Responding quickly to potential HIV outbreaks, a pillar of the U.S. Ending the HIV Epidemic (EHE) initiative, requires timely HIV case and sequence reporting. Expediting reporting of case reports, needed to detect clusters of increased diagnoses, and HIV sequence data, needed to detect molecular clusters, will be a key activity in EHE-funded programs. We describe the baseline timeliness of HIV case and sequence reporting to health departments overall and by geographic characteristics.
Using data reported to the U.S. National HIV Surveillance System by December 2019 for persons ?13 years with HIV diagnosed during 2018, we described the time from HIV diagnosis to entry into the local surveillance system of key information. Timely reporting was defined as entry of cases ?30 days after diagnosis, and entry of sequence reports within 45 days of diagnosis.
Among 37,428 HIV diagnoses in 2018, 21,982 (59%) were entered ?30 days after diagnosis. Median time to entry was 24 days (interquartile range [IQR]: 5.5–42.5) and varied by jurisdiction (range: 5–134). A higher proportion of HIV diagnoses met timely case reporting standards in: nonmetropolitan (71%) and small metropolitan areas (70%); the Midwest (69%) and South (66%); and jurisdictions not included in phase 1 EHE funding (65%) (Table). Of 19,289 HIV diagnoses with sequences reported, 71% had a sample collected within 30 days of diagnosis. However, only 6% had sequence data entered into the surveillance system within 45 days (median: 74 days; IQR: 31.5–117.5), with wide variation by jurisdiction (9.5–470). Time from diagnosis to specimen collection (median: 15 days; IQR: 0–30) was shorter than time from specimen collection to receipt and entry by the health department (median: 48 days; IQR: 27–70).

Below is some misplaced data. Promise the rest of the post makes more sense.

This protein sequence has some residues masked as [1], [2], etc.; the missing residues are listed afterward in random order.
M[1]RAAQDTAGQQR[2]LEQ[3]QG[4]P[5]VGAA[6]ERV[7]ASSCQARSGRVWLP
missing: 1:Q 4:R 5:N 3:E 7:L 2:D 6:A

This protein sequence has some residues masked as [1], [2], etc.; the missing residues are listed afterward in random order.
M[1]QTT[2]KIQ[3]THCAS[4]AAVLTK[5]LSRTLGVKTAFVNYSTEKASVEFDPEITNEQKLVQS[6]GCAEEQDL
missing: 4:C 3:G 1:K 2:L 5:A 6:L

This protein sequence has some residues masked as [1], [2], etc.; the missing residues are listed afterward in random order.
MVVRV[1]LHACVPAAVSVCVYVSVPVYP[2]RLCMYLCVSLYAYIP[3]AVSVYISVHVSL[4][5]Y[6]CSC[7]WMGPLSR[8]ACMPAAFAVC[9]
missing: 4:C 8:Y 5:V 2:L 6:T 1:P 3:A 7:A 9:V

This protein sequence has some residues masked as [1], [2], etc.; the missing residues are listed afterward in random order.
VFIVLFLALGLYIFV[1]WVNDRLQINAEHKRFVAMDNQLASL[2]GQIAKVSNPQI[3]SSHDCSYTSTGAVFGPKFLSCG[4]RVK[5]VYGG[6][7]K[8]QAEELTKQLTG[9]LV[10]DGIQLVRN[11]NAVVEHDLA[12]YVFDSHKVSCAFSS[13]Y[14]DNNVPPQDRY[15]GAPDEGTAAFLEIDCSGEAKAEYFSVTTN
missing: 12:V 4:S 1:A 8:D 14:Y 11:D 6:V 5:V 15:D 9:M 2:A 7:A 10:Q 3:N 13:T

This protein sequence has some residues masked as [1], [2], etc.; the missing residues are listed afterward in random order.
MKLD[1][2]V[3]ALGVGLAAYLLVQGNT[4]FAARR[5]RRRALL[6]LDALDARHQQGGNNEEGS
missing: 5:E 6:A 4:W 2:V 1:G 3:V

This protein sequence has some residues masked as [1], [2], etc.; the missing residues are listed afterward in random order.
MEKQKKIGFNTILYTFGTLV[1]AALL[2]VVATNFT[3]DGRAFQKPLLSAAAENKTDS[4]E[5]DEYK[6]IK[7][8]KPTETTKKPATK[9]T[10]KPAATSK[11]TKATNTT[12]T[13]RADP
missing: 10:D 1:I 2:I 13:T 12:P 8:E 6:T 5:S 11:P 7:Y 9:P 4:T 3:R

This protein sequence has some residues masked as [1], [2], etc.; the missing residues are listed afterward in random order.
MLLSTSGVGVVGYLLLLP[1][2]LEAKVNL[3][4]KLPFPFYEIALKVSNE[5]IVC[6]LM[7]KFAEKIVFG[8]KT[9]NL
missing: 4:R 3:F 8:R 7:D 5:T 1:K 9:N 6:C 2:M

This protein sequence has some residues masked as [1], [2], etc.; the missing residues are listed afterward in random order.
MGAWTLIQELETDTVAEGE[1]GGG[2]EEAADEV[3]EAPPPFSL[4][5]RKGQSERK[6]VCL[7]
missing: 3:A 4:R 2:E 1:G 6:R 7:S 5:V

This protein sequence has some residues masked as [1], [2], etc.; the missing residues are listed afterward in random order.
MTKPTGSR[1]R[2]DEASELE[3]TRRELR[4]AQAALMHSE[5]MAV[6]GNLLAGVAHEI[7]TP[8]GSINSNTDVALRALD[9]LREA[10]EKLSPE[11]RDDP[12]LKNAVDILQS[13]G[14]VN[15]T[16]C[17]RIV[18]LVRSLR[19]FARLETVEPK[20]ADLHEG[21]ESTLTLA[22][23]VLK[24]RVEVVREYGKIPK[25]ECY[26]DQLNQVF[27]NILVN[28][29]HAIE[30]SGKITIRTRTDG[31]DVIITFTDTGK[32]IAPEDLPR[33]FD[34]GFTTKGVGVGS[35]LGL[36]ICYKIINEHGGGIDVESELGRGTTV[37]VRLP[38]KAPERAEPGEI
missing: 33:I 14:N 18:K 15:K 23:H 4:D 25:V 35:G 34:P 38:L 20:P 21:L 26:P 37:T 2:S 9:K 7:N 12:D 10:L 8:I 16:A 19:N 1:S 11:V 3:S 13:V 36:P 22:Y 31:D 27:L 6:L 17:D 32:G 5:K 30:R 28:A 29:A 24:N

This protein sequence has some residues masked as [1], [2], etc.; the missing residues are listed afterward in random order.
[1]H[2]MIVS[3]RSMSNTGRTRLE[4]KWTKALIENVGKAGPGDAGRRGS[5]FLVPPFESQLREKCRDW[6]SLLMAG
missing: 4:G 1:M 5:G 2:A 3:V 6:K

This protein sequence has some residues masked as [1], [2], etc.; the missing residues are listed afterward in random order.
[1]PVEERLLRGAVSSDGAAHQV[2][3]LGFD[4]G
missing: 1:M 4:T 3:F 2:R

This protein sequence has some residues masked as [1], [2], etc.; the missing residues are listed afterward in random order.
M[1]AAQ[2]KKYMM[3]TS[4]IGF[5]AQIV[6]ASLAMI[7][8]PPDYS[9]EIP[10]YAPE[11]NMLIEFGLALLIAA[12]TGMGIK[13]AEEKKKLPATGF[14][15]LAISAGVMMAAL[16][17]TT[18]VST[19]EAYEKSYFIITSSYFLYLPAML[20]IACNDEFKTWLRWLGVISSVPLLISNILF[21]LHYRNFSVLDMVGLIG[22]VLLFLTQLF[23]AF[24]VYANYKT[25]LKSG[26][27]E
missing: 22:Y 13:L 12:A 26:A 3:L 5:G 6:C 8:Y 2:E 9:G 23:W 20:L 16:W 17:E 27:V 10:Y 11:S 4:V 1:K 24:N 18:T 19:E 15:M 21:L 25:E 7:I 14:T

Over half of HIV diagnoses in 2018 were reported to the health department within one month, allowing analyses to detect clusters of increased diagnoses for further investigation. Reporting delays were greater for large metropolitan areas, the West, and the Northeast. Delayed availability of sequence results, which has implications for detecting molecular clusters, is driven by reporting rather than physician ordering of drug resistance testing, suggesting potential for improvement with changes in laboratory reporting and informatics practices. Additional EHE funding can be used to improve processes to expedite reporting and entry of case, laboratory, and key data into surveillance systems for real-time decision-making.